The term “nickel plated” usually refers to the electroplating of nickel metal onto the surface of an item via the traditional 'electrolytic' method.<[etk]>
The electrolytic method involves electrical current passing through a solution and in the process transferring metal from an ‘anode’ to the job, or ‘cathode’.
Electro-less Nickel (E-Ni) plating results in a nickel coating via a method that does not involve electrical current.
In engineering environments electro-less nickel plating is a process that has many advantages over ‘electrolytically’ applied nickel.
The coating can be used in many fields where a hard, corrosion-resistant finish is required. A major advantage of the process is that it is possible to coat the whole surface of an item evenly, including internals, unlike electrolytic processes which have difficulty depositing into recessed and internal areas and can result in excessive build-ups of plating on points and corners.
Examples of items that can benefit from electro-less nickel coatings are injection moulding tools and dies, pumps and valves, shafts, rollers, and other general machinery.
The E-Ni process can provide significant savings when comparing to a process such as hard chrome on a complex shape, as the article can be machined to shape prior to coating (with an allowance for plating thickness) and should not require any post machining to regain the required precise dimensions (hard chrome usually necessitates machining back to tolerances and shape).
To create an internal coating by electrolytic methods requires the use of complex anode arrangements that are often costly to produce and set-up. It is possible to achieve deposits of E-Ni into internal areas where it would be impossible to use electrolytic methods.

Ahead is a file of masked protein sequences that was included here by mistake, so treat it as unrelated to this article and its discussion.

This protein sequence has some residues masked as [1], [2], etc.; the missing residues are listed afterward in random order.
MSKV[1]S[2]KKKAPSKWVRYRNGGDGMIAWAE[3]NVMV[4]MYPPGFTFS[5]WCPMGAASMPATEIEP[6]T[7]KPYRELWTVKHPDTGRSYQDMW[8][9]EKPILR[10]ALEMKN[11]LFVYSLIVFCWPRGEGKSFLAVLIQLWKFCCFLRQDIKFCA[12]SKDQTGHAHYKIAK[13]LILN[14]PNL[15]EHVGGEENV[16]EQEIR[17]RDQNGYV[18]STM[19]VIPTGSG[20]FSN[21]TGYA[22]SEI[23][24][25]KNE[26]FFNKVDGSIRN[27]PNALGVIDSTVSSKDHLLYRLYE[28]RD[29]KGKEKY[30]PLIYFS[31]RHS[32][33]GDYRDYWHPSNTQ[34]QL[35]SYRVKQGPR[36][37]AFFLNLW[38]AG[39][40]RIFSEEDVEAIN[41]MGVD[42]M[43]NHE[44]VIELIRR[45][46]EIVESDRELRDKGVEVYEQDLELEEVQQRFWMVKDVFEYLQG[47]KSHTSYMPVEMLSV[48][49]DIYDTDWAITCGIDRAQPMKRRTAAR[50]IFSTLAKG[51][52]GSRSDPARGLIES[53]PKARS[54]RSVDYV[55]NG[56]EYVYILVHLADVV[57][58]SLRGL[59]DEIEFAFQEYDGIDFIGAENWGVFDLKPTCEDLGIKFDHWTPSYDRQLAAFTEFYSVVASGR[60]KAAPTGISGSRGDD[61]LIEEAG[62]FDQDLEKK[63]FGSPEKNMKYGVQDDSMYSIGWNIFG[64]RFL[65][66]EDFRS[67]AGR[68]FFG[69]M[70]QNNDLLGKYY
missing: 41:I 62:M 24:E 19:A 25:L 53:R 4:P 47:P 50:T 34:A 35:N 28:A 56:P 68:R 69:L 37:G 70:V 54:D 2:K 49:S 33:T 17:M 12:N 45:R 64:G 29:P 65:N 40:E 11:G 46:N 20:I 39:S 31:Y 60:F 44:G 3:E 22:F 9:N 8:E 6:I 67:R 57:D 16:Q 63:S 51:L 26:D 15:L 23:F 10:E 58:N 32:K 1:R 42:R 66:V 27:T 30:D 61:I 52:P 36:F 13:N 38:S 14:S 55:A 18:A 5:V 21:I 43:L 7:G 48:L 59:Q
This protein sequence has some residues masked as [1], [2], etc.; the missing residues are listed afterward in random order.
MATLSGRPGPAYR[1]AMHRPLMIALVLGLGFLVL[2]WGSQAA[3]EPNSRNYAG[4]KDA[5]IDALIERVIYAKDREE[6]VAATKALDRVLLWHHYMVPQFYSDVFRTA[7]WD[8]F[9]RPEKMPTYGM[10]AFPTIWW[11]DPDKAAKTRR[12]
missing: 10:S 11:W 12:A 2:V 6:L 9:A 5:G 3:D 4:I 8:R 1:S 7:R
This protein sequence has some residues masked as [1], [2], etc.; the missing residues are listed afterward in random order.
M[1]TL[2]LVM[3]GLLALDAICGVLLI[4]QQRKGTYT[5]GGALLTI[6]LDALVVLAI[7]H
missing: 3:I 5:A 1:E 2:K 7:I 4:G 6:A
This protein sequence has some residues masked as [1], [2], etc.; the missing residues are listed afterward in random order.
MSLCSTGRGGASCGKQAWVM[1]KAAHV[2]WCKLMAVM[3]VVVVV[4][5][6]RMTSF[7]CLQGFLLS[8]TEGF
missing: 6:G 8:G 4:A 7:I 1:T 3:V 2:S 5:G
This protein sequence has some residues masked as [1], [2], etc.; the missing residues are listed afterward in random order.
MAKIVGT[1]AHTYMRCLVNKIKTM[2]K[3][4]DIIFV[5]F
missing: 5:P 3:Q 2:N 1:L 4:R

For example, consider an injection-molding die machined to specification with allowance for several microns E-Ni.
The die is plated and put straight to work, meaning no post plating machining is required. The resulting surface has significantly more lubricity than the original steel, so parts release more efficiently.
The die is protected from corrosion when stored resulting in minimal maintenance costs. The die is also protected when in production and subject to water cooling, resulting in less corrosion problems.
Other advantages of electro-less nickel include lubricity (able to slide over other metal surfaces without galling), hardness (a variety of solutions types give a variety of as plated hardnesses), corrosion and abrasion resistance, and resistance to a wide range of chemicals.
It also features good mould release, while additives such as Teflon or silicon carbide can be included into the deposit to further increase properties such as lubricity and wear resistance.
Parts can also be manufactured from mild steel and coated with electro-less nickel to provide similar performance to stainless steel at a much lower cost.
*Amanda Wood is MD of A Class Metal Finishers .